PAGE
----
Stanford Encyclopedia of Philosophy

Notes to Mental Representation

1. There is some unclarity in the current literature as to whether the conceptual/non-conceptual distinction concerns content — what is represented — or merely style of representational vehicle. See Byrne 2002/3. See also Gunther 2003 for a selection of important papers on non-conceptual content.

2. In the case of proprioception, to internal bodily objects and properties. The phenomenal character of pain, for example, is reducible to its representing disturbances of a certain kind in some region of the body.

3. Though these theories were introduced to account for the content of commonsense psychological states, they may (in broad outline at least) also serve as theories of content determination for the various sorts of sub-personal informational states postulated by cognitive science.

4. A representational system is productive if there are indefinitely many distinct representations that may be constructed in it; it is systematic if the constructability of some representations is intrinsically connected to the constructability of others.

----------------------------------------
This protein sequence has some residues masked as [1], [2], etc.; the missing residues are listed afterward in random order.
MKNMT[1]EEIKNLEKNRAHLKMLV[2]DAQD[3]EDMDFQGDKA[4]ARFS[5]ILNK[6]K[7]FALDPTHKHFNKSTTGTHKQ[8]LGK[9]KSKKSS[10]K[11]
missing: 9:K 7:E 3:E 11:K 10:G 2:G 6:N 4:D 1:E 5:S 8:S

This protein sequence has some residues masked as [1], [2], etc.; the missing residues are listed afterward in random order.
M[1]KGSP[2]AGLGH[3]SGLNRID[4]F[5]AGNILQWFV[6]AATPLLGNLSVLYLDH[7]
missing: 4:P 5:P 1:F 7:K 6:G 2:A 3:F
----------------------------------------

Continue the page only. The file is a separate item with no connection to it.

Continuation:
5. Though Putnam 1975 is frequently cited as a locus classicus of psychological externalism, in fact the arguments therein are for linguistic externalism — i.e., the view that the meanings of some terms are not entirely determined by the contents of the mental representations they are used to express. In Putnam's thought experiment, the twins are psychological duplicates. (Though of course, as many (e.g., Burge 1979) have pointed out, Twin-Earth cases may be interpreted as supporting a psychological conclusion as well.)